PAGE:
Anonymous 7:29 AM  

@ chefwen : you were right the first time! I am expecting HIM, not expecting HE.

dk 8:34 AM  

Yes, being a college deejay saves the day. 1A -- I sez to mineself that sounds like a PIZZABOX (the delivery guy would slide it under the door via the 2" gap in the sound booth). I still know the words to Rte 66 as I often played the David Bromberg version.

This one stumped me on the sports figures, had an ass for AMULE and orate for RANTED.

Binged to get TUZIGOOT and verify DARRIN. Last error was erno for EERO... the architects, rubic cube guy and now designer are my Waterloos.

The overall fill is interesting and fresh with a few dare I say panes.

*** (3 Stars) Loved the homage to our little TRASHCAN

Leslie 8:40 AM  

Wow, PurpleGuy, good thoughts for your brother. How scary!!

The two trouble spots Rex pointed out were precisely my hair-tearing moments. Yes, the crossing of 18A and 9D DID feel like a big "f-you" to my non-sports-fan self. And I didn't get 62A/37D correctly, because that was the Natick-est Natick ever, for me. I finally threw in the towel and wrote "A? N? P?" in that little square, and even my guesses--all three of them!--were wrong. Whew.

Which makes me feel a tiny bit comforted at having gotten 34A right. But yeah, I didn't like putting JAVAN down. "Java? Java has rhinos?? Nah . . ."

I don't know; I must be tired. I could see the particular style of Barry Silk's misdirecting clues, but I nevertheless had to think hard about each one. My brain never switched over to his wavelength.

joho 10:03 AM  

The first thing I did was count the black squares and when I came up with just 26 I thought I was a goner.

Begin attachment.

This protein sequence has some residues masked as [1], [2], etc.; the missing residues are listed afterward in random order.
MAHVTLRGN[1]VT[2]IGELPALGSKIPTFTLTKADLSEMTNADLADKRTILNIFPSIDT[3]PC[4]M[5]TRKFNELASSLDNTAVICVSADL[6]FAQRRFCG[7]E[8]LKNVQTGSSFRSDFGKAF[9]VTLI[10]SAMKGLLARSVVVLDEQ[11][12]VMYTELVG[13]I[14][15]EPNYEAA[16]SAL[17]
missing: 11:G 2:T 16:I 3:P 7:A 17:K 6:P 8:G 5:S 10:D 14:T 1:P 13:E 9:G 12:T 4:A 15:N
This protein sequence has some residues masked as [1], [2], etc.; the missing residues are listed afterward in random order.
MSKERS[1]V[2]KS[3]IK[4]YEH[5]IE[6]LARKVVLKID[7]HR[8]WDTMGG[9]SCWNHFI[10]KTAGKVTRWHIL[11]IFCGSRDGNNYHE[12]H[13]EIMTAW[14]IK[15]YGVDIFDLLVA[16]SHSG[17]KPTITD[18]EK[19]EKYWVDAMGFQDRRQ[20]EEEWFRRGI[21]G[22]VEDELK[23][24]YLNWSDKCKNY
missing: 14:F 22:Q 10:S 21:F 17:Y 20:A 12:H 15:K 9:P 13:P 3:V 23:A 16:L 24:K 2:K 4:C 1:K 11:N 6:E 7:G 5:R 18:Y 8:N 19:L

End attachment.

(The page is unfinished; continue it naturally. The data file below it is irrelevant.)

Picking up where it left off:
Remarkably I got the DARRIN/RAINES crossing. The last letter to go in was the Z in RAZE. Unfortunately I, like Rex, ended up with WINDCApE. I should have seen that as a cape would be on an ocean not in South Dakota! And I recognize JAVAN now that I see it. Oh well.

I really liked a lot of the clues and original answers. Thank you, Barry Silk, for another great puzzle.

And @PurpleGuy, I hope your brother is not seriously hurt.

Martin 10:05 AM  

@Rex,

There is no rule that a entry can't appear in a clue, so SEPTIC isn't an error. It's often avoided to prevent subliminally helping with an answer, but "septic tank" and "infection" are in different enough compartments in my solving brain that it wasn't something I noted. Caught early, this situation might have warranted recluing ANAEROBE on purely esthetic grounds, but it was no "stop the presses" situation.

If you think about it, it's not possible to make this a "rule" in the general case. Entries like AND or ELSE would wreak cluing havoc. So the rule would have to be limited to "uncommon" words, and we'd then have arguments over what that means.

Roxie 10:19 AM  

I, too, thought it was SPYGATE.It was proved by the PYGMY rhino I was so sure I'd heard of, which made the obviously Shakespeare speaker Puck. This many "proofs" made the entire east coast all but undoable for me.

Rex Parker 10:37 AM  

@Martin,

That's a worthy defense, but that's an error, in that had the editor and/or constructor noticed it, there's NO WAY they would have let the Septic/SEPTIC thing go. If they say otherwise, then I think they have really bad judgment.

When I tested for Will, I pointed out dupes like that that were Far less egregious, and he changed them.

Tobias 10:40 AM  

SST as runway model: why no question mark?
As far as I know aircraft are never ever referred to as "runway models" that is nothing but a bad pun.
What am I missing??

JenCT 10:47 AM  

Had BACTERIA before ANAEROBE, WHITE for the rhino, TRASHBIN before TRASHCAN.

Thought the puzzle was trying a bit too hard to be clever.

@PurpleGuy - best of luck.

Kerry 10:49 AM  

Rex's easiest was my toughest (DARRIN/RAINES... damn sports clues). And I threw up the NW like instantly (what else could it be but PIZZA BOX?).

But end with an error on TUZIGOLT/ILLILO... total wrong guess. Terrible crossing.

Almost a good puzzle, IMHO.